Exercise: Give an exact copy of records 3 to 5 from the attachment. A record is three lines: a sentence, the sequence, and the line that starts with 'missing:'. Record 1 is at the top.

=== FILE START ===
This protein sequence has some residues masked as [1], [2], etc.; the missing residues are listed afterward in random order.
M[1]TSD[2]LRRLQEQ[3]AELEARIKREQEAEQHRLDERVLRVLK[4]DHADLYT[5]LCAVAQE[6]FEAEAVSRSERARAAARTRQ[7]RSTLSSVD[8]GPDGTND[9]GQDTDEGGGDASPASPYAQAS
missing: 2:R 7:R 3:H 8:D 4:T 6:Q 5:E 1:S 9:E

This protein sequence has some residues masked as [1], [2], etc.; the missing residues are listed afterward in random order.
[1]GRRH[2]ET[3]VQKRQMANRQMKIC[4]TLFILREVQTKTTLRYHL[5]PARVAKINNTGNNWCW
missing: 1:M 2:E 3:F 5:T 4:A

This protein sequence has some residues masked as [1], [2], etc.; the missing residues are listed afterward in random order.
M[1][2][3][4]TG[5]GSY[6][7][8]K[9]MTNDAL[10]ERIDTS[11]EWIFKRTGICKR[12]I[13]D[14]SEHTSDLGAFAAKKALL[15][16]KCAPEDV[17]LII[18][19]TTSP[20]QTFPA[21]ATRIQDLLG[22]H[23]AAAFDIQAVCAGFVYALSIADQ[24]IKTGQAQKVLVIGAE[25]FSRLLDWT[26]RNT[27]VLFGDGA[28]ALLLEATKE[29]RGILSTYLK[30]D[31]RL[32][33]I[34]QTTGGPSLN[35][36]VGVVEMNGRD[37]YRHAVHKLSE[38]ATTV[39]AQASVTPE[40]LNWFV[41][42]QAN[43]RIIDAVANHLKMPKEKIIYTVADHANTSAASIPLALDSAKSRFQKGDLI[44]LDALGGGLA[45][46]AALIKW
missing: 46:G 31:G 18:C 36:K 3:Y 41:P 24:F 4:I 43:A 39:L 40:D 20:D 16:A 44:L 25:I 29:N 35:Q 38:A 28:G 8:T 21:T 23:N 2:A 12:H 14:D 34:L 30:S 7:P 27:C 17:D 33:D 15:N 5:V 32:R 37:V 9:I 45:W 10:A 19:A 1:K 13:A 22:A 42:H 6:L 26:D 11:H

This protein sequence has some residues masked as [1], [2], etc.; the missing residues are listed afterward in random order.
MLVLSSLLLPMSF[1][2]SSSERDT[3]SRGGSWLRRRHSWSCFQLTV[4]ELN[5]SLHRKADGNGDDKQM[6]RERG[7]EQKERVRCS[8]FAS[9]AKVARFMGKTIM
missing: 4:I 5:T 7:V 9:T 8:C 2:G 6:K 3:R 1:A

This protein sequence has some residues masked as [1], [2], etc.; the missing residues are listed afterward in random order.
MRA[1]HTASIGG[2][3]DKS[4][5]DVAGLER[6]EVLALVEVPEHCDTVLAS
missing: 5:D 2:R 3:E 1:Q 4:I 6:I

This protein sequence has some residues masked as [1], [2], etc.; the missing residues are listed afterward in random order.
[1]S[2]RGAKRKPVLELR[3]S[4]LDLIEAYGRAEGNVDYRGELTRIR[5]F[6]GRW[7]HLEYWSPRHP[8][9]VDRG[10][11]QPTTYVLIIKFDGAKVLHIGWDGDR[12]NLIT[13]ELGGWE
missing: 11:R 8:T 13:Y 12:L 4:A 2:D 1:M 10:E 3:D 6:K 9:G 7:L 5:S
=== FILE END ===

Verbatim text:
This protein sequence has some residues masked as [1], [2], etc.; the missing residues are listed afterward in random order.
M[1][2][3][4]TG[5]GSY[6][7][8]K[9]MTNDAL[10]ERIDTS[11]EWIFKRTGICKR[12]I[13]D[14]SEHTSDLGAFAAKKALL[15][16]KCAPEDV[17]LII[18][19]TTSP[20]QTFPA[21]ATRIQDLLG[22]H[23]AAAFDIQAVCAGFVYALSIADQ[24]IKTGQAQKVLVIGAE[25]FSRLLDWT[26]RNT[27]VLFGDGA[28]ALLLEATKE[29]RGILSTYLK[30]D[31]RL[32][33]I[34]QTTGGPSLN[35][36]VGVVEMNGRD[37]YRHAVHKLSE[38]ATTV[39]AQASVTPE[40]LNWFV[41][42]QAN[43]RIIDAVANHLKMPKEKIIYTVADHANTSAASIPLALDSAKSRFQKGDLI[44]LDALGGGLA[45][46]AALIKW
missing: 46:G 31:G 18:C 36:K 3:Y 41:P 24:F 4:I 43:A 39:L 40:D 20:D 16:A 44:L 25:I 29:N 35:Q 38:A 28:G 8:T 21:T 23:N 2:A 12:H 14:D 34:L 30:S 7:P 27:C 17:D 33:D 15:N 5:V 32:R 37:V 9:I 45:W 10:A 19:A 1:K 13:A 22:A 42:H 6:L 26:D 11:H

This protein sequence has some residues masked as [1], [2], etc.; the missing residues are listed afterward in random order.
MLVLSSLLLPMSF[1][2]SSSERDT[3]SRGGSWLRRRHSWSCFQLTV[4]ELN[5]SLHRKADGNGDDKQM[6]RERG[7]EQKERVRCS[8]FAS[9]AKVARFMGKTIM
missing: 4:I 5:T 7:V 9:T 8:C 2:G 6:K 3:R 1:A

This protein sequence has some residues masked as [1], [2], etc.; the missing residues are listed afterward in random order.
MRA[1]HTASIGG[2][3]DKS[4][5]DVAGLER[6]EVLALVEVPEHCDTVLAS
missing: 5:D 2:R 3:E 1:Q 4:I 6:I